At the top of the hill at Boston Common you can’t miss the New Massachusetts State House with her 23K gold gilded round dome roof. In 1795 Samuel Adams, Paul Revere and William Scollay watched as 15 white horses, one for each state in the Union, pulled the cornerstone up the hill containing a time capsule. It was first opened in 1855 and again more recently in 2016 at the Museum of Fine Arts, 221 years after it was originally buried. Inside were coins, newspapers, a medal of George Washington and a silver plaque engraved by Paul Revere. Treasures at the time, dedicated to the most beautiful and prominent building in the nation.
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Massachusetts State House
24 Beacon St
Boston, MA 02133
Hours: Monday – Friday 8a – 6p | Saturday & Sunday Closed
Phone: (617) 722-2000
The hill the New Massachusetts State House resides upon is one of the three remaining hills left in the city. Most of Boston’s hills were leveled to provide land 570 acres of land to fill in the back bay and expand the city. Known as Beacon Hill, this hill is considered the most attractive place in the city. Along with the state house, prominent homeowners such as John Hancock also had homes here (though his house was demolished in 1863).
We were not able to tour the Massachusetts State House as it was closed to visitors, but we did learn a lot about its history. More importantly we were able to see and touch the Shaw/54th Regiment Memorial across the street. This memorial, designed by Augustus Saint-Gaudens, the most prominent sculptor at the time, consecrates interracial cooperation during the civil war.
This building, like most sites in Boston, is steeped in history. The original building was just 61 feet deep noted by the visible exterior red bricks; everything else on the building was added 100 years later, after 1895. During World War II, the gold dome was painted black to prevent reflection and deflect aerial bombs. Up the grand staircase inside are the central entrance doors of Doric Hall. These doors are only used on three occasions: visiting Presidents, soldiers returning from war (which hasn’t happened since Vietnam), and departing governors given the boot as they leave office. In the House of Representatives’ chamber a life size carving of a codfish hangs on the wall. During one visit, Davy Crockett commented that he too kept reminders of the importance of the land and the sea in his residence.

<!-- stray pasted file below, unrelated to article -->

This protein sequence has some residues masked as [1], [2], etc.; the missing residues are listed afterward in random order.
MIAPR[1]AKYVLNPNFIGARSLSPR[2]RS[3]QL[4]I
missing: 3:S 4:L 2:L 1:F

To distinguish this State House from the old State House, it was given the title of new. It has nothing to do with its age or construction, but rather its position in the hierarchy of construction. The old State House is Stop #11 on the Freedom Trail.
► For Kids: This stop offers kids a chance to see how traditions are carried through today. From how elected officials operate and carry out their duties, to how they leave office once their tenure is over. This stop also offers particular historical visuals from the construction of the state house, to the civil war monument, to how the gold plated dome was used strategically to prevent war attacks. From this vantage point you can also learn how Boston was built, literally, by dispersing the land.
Were you able to tour the Massachusetts State House? Was it as lovely inside as it is outside? Let us know all about it in the comments.
► Nap-Time Version: Anecdotes and history of the Massachusetts State House on the second stop on the Freedom Trail.